• Welcome to the Chronicle Forums.
    Please complete your profile. The forums and the rest of www.chronofhorse.com has single sign-in, so your log in information for one will automatically work for the other. Disclaimer: The opinions expressed here are the views of the individual and do not necessarily reflect the views and opinions of The Chronicle of the Horse.

Announcement

Collapse
1 of 2 < >

Event Announcements now available FREE to all registered users

We just reconfigured the Event Announcements forum to be available as a free service for all registered forum users. See the thread stuck at the top of that forum for more information.
2 of 2 < >

Forum rules and no-advertising policy

As a participant on this forum, it is your responsibility to know and follow our rules. Please read this message in its entirety.

Board Rules

1. You’re responsible for what you say.
As outlined in Section 230 of the Communications Decency Act, The Chronicle of the Horse and its affiliates, as well Jelsoft Enterprises Ltd., the developers of vBulletin, are not legally responsible for statements made in the forums.

This is a public forum viewed by a wide spectrum of people, so please be mindful of what you say and who might be reading it—details of personal disputes are likely better handled privately. While posters are legally responsible for their statements, the moderators may in their discretion remove or edit posts that violate these rules. Users have the ability to modify or delete their own messages after posting, but administrators generally will not delete posts, threads or accounts upon request.

Outright inflammatory, vulgar, harassing, malicious or otherwise inappropriate statements and criminal charges unsubstantiated by a reputable news source or legal documentation will not be tolerated and will be dealt with at the discretion of the moderators.

2. Conversations in horse-related forums should be horse-related.
The forums are a wonderful source of information and support for members of the horse community. While it’s understandably tempting to share information or search for input on other topics upon which members might have a similar level of knowledge, members must maintain the focus on horses.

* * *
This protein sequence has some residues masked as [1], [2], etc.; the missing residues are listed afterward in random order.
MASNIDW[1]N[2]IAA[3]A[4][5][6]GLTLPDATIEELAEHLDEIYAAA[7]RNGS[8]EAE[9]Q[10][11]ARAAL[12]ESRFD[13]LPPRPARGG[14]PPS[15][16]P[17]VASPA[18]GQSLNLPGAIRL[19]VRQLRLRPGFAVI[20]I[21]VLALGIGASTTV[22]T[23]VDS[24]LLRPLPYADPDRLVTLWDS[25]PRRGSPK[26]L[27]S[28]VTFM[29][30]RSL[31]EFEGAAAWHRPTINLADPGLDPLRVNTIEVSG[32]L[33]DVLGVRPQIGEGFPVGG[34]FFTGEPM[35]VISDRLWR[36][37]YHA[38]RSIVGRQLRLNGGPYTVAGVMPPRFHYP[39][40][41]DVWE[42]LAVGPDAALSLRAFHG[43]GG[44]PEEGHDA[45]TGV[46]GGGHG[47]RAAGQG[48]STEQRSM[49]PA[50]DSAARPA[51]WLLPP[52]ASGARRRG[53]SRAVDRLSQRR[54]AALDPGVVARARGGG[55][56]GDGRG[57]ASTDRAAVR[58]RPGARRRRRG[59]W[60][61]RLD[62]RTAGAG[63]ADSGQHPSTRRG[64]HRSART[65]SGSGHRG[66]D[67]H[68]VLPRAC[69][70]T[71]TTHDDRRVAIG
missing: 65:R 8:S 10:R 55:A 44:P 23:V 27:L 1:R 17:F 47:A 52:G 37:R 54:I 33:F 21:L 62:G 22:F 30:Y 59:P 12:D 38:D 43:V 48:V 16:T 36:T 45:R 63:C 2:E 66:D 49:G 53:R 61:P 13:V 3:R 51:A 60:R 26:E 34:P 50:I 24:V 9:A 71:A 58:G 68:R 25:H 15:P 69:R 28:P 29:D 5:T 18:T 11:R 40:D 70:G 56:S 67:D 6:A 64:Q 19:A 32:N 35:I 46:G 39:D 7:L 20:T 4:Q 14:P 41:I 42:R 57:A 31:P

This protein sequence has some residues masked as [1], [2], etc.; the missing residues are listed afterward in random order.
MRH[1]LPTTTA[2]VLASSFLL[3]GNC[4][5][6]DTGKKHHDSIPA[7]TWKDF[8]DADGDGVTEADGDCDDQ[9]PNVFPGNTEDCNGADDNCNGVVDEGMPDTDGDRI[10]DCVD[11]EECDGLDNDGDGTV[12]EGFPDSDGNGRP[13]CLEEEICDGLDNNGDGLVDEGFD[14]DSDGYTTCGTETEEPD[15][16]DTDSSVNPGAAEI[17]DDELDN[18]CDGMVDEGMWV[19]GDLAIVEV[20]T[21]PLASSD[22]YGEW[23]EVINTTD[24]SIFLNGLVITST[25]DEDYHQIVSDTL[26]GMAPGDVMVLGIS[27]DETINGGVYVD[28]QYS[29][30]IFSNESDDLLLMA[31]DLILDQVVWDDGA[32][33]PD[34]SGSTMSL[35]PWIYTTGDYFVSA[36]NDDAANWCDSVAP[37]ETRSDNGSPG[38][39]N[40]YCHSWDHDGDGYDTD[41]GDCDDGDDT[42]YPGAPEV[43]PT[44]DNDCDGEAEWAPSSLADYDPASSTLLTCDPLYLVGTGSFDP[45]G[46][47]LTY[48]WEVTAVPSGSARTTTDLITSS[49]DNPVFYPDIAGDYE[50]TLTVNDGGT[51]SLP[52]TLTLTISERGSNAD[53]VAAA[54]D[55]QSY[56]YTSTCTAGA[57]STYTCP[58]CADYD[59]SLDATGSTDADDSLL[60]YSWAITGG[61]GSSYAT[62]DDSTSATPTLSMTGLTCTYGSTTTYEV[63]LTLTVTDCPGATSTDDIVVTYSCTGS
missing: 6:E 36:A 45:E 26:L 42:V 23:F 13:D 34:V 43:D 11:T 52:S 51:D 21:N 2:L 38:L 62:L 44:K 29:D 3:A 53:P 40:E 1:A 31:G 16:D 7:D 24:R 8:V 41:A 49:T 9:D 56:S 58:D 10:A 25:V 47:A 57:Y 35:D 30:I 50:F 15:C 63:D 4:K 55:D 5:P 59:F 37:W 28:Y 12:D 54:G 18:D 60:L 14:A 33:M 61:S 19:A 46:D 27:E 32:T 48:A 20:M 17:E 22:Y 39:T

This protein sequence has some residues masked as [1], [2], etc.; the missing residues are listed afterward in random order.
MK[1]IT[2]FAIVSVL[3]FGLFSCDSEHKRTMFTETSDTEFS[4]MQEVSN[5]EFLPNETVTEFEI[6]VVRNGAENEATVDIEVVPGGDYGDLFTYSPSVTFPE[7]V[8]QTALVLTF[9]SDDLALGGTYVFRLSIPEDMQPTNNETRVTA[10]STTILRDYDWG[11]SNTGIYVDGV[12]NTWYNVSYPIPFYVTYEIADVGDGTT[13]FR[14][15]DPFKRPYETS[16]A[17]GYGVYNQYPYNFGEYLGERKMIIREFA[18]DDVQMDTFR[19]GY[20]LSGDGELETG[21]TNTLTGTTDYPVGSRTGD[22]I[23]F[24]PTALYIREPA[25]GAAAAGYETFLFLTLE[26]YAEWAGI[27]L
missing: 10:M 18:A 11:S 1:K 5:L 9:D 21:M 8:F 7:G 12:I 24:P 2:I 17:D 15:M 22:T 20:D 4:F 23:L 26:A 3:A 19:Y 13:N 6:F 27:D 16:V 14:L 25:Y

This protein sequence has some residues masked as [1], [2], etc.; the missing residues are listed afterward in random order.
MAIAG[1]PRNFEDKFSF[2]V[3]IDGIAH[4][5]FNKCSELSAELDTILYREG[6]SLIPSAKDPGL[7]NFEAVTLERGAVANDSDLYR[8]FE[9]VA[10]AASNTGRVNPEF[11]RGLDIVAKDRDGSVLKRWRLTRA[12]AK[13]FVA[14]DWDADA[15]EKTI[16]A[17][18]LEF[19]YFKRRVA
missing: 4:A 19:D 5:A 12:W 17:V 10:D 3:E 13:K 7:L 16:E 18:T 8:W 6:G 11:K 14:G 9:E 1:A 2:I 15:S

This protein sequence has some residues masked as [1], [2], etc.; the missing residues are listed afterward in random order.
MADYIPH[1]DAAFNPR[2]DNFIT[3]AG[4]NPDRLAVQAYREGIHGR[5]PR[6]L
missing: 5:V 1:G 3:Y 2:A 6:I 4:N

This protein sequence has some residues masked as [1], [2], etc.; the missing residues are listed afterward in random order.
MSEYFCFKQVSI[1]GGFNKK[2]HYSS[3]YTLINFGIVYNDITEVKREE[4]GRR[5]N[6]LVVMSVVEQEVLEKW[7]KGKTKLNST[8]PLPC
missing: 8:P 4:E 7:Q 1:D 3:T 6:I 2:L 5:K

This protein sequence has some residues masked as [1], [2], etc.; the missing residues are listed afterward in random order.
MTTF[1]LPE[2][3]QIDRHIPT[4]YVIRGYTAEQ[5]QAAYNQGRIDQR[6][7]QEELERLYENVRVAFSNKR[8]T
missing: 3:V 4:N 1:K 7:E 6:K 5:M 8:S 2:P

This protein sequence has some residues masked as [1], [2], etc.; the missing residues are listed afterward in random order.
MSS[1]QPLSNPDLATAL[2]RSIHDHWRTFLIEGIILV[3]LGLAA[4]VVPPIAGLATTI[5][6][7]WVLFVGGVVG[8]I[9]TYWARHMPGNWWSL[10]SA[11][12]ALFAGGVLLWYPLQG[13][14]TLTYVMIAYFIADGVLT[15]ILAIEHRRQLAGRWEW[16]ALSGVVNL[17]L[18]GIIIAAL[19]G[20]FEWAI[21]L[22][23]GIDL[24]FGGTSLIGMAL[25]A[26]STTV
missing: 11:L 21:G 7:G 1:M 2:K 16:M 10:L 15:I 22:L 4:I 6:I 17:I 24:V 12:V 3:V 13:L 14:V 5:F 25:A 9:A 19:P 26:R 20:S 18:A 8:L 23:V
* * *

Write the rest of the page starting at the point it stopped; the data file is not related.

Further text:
3. Keep conversations productive, on topic and civil.
Discussion and disagreement are inevitable and encouraged; personal insults, diatribes and sniping comments are unproductive and unacceptable. Whether a subject is light-hearted or serious, keep posts focused on the current topic and of general interest to other participants of that thread. Utilize the private message feature or personal email where appropriate to address side topics or personal issues not related to the topic at large.

4. No advertising in the discussion forums.
Posts in the discussion forums directly or indirectly advertising horses, jobs, items or services for sale or wanted will be removed at the discretion of the moderators. Use of the private messaging feature or email addresses obtained through users’ profiles for unsolicited advertising is not permitted.

Company representatives may participate in discussions and answer questions about their products or services, or suggest their products on recent threads if they fulfill the criteria of a query. False "testimonials" provided by company affiliates posing as general consumers are not appropriate, and self-promotion of sales, ad campaigns, etc. through the discussion forums is not allowed.